It’s a weird ending, not simply because it was unexpected but also because it’s random and doesn’t add to the story. Instead of clarifying the insinuated love triangle, they bring in this ending from left field and leave it at that. I suppose it’s better neither of the twins ends up with the girl than the alternative of them fighting over her, but the ending is still strange.
Nevertheless, the track itself is the best part. Stepping away from Rphabet, who produced Tasty’s previous singles, the duo turned to producer Heuktae for their blast-from-the-past sound. As the Heuktae is also the vocalist in a group named Retro Bomb, it’s appropriate that the track he produced for the twins would also be a throwback, specifically to the beginning of the K-pop era. Everything about this song screams ’90s. It could easily belong to Deux, Turbo or Fly to the Sky. The synth, the drum machine, the guitar riffs, and even the clean, auto-tune free vocal style are all ’90s-era pop staples.
Despite its upbeat nature though, the subject of the song is actually quite somber. It’s the story of a guy trying to forget the love he had for a girl after she hurt him. He says that he can’t live without her despite the pain that she put him through, but by the end of the song he says, “Don’t come to me now/I can endure and overcome.” The ending of the music video plays off this[youtube http://youtu.be/RVqI-F7c1GU]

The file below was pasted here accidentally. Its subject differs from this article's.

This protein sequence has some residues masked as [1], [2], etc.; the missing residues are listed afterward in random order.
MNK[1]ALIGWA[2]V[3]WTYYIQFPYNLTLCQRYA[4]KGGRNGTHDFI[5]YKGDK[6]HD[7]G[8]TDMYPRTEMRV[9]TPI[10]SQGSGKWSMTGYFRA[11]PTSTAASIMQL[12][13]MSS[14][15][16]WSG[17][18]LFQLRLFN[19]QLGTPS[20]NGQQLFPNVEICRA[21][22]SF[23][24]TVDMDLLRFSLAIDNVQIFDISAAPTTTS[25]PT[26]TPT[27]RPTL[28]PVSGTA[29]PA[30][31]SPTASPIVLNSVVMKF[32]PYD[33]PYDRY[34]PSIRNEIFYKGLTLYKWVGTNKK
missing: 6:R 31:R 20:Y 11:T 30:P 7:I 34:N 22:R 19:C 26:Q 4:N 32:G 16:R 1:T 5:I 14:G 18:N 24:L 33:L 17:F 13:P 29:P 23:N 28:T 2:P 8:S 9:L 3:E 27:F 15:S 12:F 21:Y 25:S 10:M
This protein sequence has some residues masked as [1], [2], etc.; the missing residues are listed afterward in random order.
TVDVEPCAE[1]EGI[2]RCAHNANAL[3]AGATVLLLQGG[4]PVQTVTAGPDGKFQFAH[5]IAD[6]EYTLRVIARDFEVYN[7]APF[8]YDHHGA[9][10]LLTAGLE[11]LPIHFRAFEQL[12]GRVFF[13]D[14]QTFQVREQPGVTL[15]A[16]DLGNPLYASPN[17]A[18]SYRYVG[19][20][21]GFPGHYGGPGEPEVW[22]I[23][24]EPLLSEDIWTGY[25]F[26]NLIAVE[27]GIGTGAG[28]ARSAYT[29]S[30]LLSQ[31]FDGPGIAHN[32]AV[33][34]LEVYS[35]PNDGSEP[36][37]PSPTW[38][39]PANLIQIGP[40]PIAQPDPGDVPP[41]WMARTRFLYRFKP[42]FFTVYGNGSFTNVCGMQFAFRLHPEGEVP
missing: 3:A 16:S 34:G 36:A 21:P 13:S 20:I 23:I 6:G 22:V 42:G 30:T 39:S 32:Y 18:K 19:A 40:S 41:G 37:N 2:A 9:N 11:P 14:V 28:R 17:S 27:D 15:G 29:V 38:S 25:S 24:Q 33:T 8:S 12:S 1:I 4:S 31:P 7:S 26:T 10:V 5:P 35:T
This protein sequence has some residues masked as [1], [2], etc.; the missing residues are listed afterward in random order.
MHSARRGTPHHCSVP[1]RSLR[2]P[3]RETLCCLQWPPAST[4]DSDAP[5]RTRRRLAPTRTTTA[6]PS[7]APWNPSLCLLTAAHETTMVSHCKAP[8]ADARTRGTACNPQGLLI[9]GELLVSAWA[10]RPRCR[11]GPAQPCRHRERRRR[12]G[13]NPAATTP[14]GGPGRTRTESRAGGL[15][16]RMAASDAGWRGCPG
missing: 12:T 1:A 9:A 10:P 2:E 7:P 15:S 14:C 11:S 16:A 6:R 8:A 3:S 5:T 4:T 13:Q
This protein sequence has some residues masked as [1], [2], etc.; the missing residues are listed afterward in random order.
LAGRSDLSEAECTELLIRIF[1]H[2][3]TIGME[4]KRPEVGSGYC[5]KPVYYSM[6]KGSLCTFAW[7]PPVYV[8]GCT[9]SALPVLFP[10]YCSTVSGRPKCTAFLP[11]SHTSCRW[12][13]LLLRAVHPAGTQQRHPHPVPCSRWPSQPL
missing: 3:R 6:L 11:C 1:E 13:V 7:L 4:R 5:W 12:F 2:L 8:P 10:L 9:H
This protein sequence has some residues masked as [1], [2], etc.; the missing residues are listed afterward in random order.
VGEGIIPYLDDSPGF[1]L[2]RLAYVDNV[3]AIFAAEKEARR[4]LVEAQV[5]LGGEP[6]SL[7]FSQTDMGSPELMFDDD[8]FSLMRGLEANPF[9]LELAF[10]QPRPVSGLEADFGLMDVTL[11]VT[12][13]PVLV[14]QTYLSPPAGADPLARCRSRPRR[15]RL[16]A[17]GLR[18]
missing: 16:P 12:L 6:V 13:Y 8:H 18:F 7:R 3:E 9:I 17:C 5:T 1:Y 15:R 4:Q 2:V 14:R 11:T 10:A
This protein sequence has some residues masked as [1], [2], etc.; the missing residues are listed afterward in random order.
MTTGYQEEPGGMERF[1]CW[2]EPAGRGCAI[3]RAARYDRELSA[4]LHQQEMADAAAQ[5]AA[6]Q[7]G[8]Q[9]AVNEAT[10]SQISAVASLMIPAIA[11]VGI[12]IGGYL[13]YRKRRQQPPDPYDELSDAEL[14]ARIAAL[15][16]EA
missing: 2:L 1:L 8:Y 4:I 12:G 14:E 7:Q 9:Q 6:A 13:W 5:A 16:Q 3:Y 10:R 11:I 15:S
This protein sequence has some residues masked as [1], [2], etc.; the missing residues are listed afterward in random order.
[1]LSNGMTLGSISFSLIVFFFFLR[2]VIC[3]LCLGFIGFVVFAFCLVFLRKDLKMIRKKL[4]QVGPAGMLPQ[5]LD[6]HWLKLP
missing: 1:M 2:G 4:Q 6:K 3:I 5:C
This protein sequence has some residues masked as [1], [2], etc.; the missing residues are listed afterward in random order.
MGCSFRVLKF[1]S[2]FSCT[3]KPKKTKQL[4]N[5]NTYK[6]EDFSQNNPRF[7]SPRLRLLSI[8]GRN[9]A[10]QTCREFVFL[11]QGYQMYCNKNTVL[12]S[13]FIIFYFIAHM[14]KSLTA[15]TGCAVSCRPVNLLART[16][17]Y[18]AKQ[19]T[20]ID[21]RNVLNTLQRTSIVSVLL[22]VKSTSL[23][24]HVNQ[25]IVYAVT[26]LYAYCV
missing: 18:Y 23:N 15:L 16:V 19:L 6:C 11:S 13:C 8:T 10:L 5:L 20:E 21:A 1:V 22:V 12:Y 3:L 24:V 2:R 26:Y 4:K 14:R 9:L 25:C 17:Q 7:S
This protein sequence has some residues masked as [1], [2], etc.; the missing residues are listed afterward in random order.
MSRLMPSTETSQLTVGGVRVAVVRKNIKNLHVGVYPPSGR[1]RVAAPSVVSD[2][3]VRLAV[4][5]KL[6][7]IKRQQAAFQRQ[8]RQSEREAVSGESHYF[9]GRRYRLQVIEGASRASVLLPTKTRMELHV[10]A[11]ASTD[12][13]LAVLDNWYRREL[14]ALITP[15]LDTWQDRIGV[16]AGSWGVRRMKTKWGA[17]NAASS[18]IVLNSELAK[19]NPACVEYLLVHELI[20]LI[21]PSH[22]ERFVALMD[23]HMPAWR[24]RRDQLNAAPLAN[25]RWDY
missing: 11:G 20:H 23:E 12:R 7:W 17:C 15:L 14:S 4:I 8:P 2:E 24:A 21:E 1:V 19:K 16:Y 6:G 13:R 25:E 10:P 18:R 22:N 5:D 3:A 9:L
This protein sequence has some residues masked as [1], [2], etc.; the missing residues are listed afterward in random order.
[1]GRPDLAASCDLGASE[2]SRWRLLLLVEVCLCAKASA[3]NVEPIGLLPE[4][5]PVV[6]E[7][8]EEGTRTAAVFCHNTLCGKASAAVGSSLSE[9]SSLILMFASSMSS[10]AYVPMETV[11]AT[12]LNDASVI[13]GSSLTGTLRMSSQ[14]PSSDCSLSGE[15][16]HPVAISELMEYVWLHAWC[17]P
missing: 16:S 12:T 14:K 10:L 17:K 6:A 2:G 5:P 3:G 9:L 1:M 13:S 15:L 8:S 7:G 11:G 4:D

Even the choreography and styling borrow from the ’90s, and it’s especially evident in the performance version. I couldn’t help but think of New Kids on the Block with “You Got It (The Right Stuff)” even though that song technically came out in the late ’80s, but the choreography still bears a striking resemblance. They have similar footwork and shoulder movements and even do the butterfly. It’s all haphazard, messy and fun, and in a completely intentional way. Much of ’90s choreography had a freestyle vibe so the looseness to Tasty’s dancing works perfectly in sync with that, and their ability to adapt to that style only adds to their already established reputation as skilled dancers. And with clothes these days getting tighter and tighter and sometimes even with less fabric, the twins go the opposite direction with their loose jumpsuits and gloves. Soryong even has a middle part a la Seo Taiji.
The only weakness I see with “Day ‘n’ Night” is the vocals. The duo’s emphasis has been performance since debut, and their lack of vocals in “You Know Me” had many criticizing them. With Spectacular though, they proved that they had more than sharp moves and pretty faces going for them. They tempered their electronic music to let their vocals shine through, and it worked. But now with “Day ‘n’ Night,” they’ve stripped their vocals down just a bit too much.
That isn’t to say that they sound terrible or anything of the sort. It’s obvious that they are well trained and know how to sing, evident in the a cappella portion at the end of the music video. But their voices just aren’t strong or unique enough to go with the simpler music of ’90s pop. The song falls a little flat because of it.
As a package though, “Day ‘n’ Night” suits Tasty because they are so focused on performance. They embrace the styling and choreography so that it doesn’t feel like an act or a costume. Combined with the gorgeous scenery of the music video, it really is a great track for them, making for a fun, befitting comeback for Tasty.